Connor’s route to the Bar has been circuitous. In 2001 he returned from a year in Australia (he says that he would not dignify describing it as a gap year), and took a job as a process server in South London. The job (“I just saw it advertised in the paper”) was not quite as dull as it sounds. On one occasion he was threatened with a machete, on another, he was nearly stabbed by a man he had arranged to meet on Clapham Common to serve with a non-molestation order: “He’d seemed really friendly on the phone…”

    The turning point in his life came when a friend, who was being abused by her partner, turned to him for support. Connor went with her to the police. She did not want to press criminal charges so the police suggested that she visit a solicitor to take out a civil injunction. “We must have seen 12 solicitors in a morning. We just went from one to the next to the next to the next. Everyone was very eager to help until we sat down to fill in the forms for the legal aid means test,” he says. The woman, who had a small child, did not qualify for public funding. But, Connor says, her financial situation as it appeared on paper did not bear any relation to her financial situation in reality. “She had a part-time job and she and her partner owned their home. Yet she didn’t have any money. Her boyfriend was very controlling and controlled all the money; he kept the chequebooks and didn’t let her have access to the bank account.”

    The injustice of the situation got under Connor’s skin. “I just couldn’t believe that there was no help available to people who did not qualify for public funds but could not afford to pay.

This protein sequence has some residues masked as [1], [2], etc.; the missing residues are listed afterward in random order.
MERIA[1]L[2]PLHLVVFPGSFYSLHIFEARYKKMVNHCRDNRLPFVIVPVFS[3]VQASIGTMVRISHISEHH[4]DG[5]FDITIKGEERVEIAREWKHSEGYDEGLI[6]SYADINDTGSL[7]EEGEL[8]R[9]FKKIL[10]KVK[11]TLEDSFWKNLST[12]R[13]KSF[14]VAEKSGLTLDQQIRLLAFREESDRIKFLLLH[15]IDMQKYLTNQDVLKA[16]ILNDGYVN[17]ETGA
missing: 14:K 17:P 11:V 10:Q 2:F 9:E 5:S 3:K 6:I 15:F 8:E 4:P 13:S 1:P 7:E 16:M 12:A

I just kept feeling that this must be able to be sorted if only someone would address it.”That “someone” turned out to be him.

    In 2002, thanks entirely to Connor’s doggedness, the London Centre for Domestic Violence was formed. It started out with him and a friend, but is now a national organisation, covering 27 counties, and has helped approximately 10,000 victims last year to take out injunctions against their partners.

    NCDV now has nine full-time staff, 12 permanent volunteers and has trained over 5000 law and other students as McKenzie Friends to accompany unrepresented victims into court. We have also trained over 8000 police officers in civil remedies available regarding domestic violence. The National Centre for Domestic Violence (NCDV) has branches in London, Guildford and Manchester and is on track to have branches in 16 areas within the next two years.

    NCDV specialises exclusively in domestic violence work and could be characterised as a cross between McDonald’s and Claims Direct. The high degree of specialisation means that its processes are streamlined: clients can be seen quickly and the work is done speedily and cheaply. “Sometimes, we will have one of our trained McKenzie Friends at a court doing 10 applications in one day,” Connor says.

    Clients are not charged for the service. NCDV staff take an initial statement: clients who qualify for legal aid are referred to a local firm; those that don’t get free help from the centre itself. It runs on a shoestring, heavily reliant on volunteers and capping staff salaries at £18,000 a year.

    Steve expects to qualify as a barrister this summer and hopes that having a formal legal qualification will give the centre added clout. “We are already acknowledged as experts and consulted at a high level, so I thought it would be helpful if I could back that up by being able to say I’m a barrister,” he says. He is just about to complete a one-year full-time BVC course at the City Law School (formerly the Inns of Court Law School) and, all being well, should be called to the Bar in July. Although Connor sees his long-term future as a barrister, he says that he has no immediate plans to practise. “I want to get NCDV running on a fully national level. Then I may take a step back and have a career at the Bar.”